Hello, I’m from the Island.

Since I moved over here, the questions I get asked most frequently are, what is the main difference living there to Britain and, is there a Tesco?

Living on the ‘mainland’ has highlighted a lot of differences but the most obvious is, of course, the language. I work with a variety of nationalities. French, German, some Spanish, Italian, a few Danes and, of course, no multi-cultural European experience is complete without at least one Pole (PJ!).  Every nationality I work with speaks at least one other language apart from their mother tongue. Compared with my offerings, it is shameful. Actually, the longer that I spend over here, the worse my English is actually getting. I am finding myself cutting out large parts of sentences to make it easier for people to understand. Instead of basic sentences like,  “shall we discuss this after lunch?”, I say, “me, you, talk after lunch?” I am an idiot. I have no idea how to form basic sentences in English anymore – I really am doomed as I have no other language to fall back on.

To highlight the high-level of linguistic action I am up against – I work with a girl who learnt Dutch in 3 months by reading the Dutch version of Harry Potter. I am not one for Harry Potter in English, never mind Dutch, but still, this is a credit to her. This Dutch Harry-Potter-reading-wonder-girl was born in Poland, lived in France most of her life and married a German man. I am in awe of her.  I mean, some of my family are masters of all these languages in one sentence after a few glasses of Vina Sol, but somehow it’s not quite the same really.

If I look into my family ties, maybe I have more of an answer. I will never forget one holiday in snowy France, upon leaving a restaurant, my mum shouted to the waiter, “en hiver!” but didn’t quite get the annunciation truly correct so he thought she had said “on y va!”, which of course is something else entirely.  She thought she was mixing with the locals and saying to him ‘see you next winter!’, when in fact she had said to him, ‘let’s go!’. This talent for languages does not stop here. When my father orders takeaway food from restaurants, he can be likened to  a chameleon because he starts to take on the accent of who he talks to. This used to make it very embarrassing for me when I was sent to collect the Chinese food from Mr. Chows and Mr.Chow wondered why I wasn’t Chinese. Mr. Singh from the Indian take away, he also had some questions about my family tree.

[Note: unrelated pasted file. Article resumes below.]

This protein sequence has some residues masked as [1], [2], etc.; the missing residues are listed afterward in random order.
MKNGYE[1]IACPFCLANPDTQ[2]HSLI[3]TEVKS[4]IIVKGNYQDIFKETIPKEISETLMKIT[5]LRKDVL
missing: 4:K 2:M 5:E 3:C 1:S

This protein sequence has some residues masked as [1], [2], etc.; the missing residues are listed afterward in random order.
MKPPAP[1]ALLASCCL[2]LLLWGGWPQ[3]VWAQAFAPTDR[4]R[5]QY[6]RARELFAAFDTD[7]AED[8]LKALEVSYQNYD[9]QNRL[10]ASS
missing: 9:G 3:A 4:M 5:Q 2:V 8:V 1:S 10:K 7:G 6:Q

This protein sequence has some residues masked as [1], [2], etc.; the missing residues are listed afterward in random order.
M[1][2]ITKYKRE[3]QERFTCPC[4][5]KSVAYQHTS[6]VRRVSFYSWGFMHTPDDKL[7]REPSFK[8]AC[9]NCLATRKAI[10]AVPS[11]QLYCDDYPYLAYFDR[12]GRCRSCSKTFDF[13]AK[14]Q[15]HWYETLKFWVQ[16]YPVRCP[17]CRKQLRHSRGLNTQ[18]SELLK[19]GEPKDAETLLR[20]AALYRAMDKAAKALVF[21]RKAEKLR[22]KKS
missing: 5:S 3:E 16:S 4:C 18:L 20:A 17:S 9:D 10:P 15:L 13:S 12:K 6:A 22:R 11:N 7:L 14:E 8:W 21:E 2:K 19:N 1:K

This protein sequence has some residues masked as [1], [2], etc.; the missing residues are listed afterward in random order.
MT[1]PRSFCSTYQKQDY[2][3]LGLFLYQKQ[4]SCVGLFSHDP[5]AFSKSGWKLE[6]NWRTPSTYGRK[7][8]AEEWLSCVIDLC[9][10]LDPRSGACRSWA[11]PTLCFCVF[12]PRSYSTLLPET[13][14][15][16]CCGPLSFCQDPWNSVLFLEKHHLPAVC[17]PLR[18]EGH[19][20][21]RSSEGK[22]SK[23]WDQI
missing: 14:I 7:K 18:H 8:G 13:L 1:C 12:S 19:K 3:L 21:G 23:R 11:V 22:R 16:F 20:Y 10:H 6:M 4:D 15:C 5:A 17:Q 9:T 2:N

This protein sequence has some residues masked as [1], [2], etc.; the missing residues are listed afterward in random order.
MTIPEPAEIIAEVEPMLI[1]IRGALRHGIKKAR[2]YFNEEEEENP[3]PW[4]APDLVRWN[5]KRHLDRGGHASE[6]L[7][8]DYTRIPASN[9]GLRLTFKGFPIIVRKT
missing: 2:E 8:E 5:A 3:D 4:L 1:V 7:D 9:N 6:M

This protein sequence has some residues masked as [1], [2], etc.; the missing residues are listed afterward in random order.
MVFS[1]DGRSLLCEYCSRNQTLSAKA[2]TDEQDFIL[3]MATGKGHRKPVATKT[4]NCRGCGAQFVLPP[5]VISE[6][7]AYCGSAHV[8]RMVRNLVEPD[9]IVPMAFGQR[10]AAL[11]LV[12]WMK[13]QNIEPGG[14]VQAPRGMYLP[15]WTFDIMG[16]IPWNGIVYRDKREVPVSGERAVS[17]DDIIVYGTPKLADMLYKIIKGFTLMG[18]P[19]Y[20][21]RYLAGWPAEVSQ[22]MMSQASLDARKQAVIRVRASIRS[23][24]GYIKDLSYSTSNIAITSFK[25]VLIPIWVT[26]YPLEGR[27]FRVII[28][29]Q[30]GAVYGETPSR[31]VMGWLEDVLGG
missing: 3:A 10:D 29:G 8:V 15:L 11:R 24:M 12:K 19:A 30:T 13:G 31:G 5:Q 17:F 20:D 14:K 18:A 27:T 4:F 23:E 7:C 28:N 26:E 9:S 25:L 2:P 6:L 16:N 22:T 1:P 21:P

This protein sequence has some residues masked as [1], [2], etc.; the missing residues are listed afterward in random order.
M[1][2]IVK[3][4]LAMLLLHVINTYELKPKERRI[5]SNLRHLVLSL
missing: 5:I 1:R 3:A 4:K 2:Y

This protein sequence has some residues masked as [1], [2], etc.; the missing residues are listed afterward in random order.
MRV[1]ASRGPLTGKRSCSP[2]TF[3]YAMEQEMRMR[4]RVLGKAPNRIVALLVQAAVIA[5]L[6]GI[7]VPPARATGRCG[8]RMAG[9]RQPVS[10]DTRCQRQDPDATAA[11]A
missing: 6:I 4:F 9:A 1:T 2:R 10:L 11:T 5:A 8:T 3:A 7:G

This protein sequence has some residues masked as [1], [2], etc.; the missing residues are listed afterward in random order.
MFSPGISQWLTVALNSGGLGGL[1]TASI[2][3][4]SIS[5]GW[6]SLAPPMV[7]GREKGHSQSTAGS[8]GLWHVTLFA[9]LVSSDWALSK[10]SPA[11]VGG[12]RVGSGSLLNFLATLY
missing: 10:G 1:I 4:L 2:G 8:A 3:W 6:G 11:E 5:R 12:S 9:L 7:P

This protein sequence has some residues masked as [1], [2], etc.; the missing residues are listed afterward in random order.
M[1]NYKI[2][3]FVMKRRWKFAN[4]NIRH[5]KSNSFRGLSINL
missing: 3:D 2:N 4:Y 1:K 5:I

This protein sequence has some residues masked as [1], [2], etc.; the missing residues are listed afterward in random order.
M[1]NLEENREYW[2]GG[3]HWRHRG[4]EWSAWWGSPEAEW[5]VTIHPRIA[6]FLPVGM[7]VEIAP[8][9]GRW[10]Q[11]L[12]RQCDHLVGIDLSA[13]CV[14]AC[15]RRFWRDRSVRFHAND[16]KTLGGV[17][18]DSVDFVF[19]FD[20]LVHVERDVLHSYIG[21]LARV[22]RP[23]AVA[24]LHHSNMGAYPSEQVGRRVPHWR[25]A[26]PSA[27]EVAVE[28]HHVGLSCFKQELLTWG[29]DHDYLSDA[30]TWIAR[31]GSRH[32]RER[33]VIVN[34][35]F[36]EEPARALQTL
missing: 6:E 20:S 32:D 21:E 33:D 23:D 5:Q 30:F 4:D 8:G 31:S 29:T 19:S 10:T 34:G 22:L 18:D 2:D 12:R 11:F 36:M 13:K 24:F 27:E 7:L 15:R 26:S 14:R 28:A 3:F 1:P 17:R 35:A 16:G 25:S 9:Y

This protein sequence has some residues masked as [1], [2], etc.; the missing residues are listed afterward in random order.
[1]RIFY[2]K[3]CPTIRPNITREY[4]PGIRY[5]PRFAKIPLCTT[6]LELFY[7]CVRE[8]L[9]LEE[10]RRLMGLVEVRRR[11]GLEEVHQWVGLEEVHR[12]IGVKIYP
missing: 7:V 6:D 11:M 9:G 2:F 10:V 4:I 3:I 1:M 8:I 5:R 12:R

Based on my extensive and thorough research (my parents), the summary of my findings are that the people of Great Britain are not the most natural of linguists.

Some other differences are more obvious such as the currency and driving on the  other wrong side of the road. I still call everything pounds and pennies and I still veer to the left when anything comes towards me and that causes me some anxiety. I still drink tea with milk but nobody will take that from me. You can take my pound but you’ll never take my Typhoo sort of thing. I have never seen such a variety of fruit and herbal teas in my life. Growing up in the North of England, tea is tea. When someone offers you a tea, you get a tea. Herbal tea in the UK is regarded with suspicion or, as my granddad says, “something for hippies.” There are maybe 2 or 3 varieties and that’s it. Over here, in a restaurant, ask for a tea and the waiter will wheel you over a cabinet filled with an assortment of tea flavours that will all ultimately taste the same. On the shelves back home, the PG stands proudly next to the Yorkshire at eye level. Over here, it’s just ‘English Tea’ and is relegated, like a cheap copy of Playboy, to the top shelf of the tea area in the supermarket, shoved carelessly between the Starmint (what is a starmint exactly?) and the Venkel (don’t get me started) tea.  Anyway, I digress.

Aside from my language handicap, in general the language barrier proves to be troublesome to my general social skills. I am a person who relies on being able to make people laugh and if I have not got that, then I don’t have so much to fall back on. I can’t slip into a pithy conversation about politics. I have no interest in watching sport and therefore have no knowledge. I don’t know about global financial situations. I don’t even know about my own local financial situation (I use my bank statements as door wedges) so I am hardly going to be clued up on the bigger picture. I need to crack gags to get by but unfortunately humour is something that does not translate easily. Sarcasm is something that definitely does not translate at all. I found this out when I made a comment to some colleagues about how I love a drink in the morning – which was of course a joke. My comment was not helped by the fact that Dutch t.v. insists on airing episodes of ‘Booze Britain’ each week. Come on!!

Anyway, in spite of this, I have managed to secure some friendships since I arrived. The friends that I have made are a multitude of nationalities of course. I can get through entire evenings and have no idea what anyone is saying. I have a few German friends, Danish, Polish, Dutch, French…the list is exhausting. It makes for fun times when we meet up for social events/binge drinking. We’re like the UN with wine.

Of course, the Dutch speak English with ease but it isn’t quite good enough that I don’t speak Dutch so I have committed to taking some Dutch lessons. I want to be in the Dutch gang.

But for now I will be content with just shouting really loudly and pointing to things.


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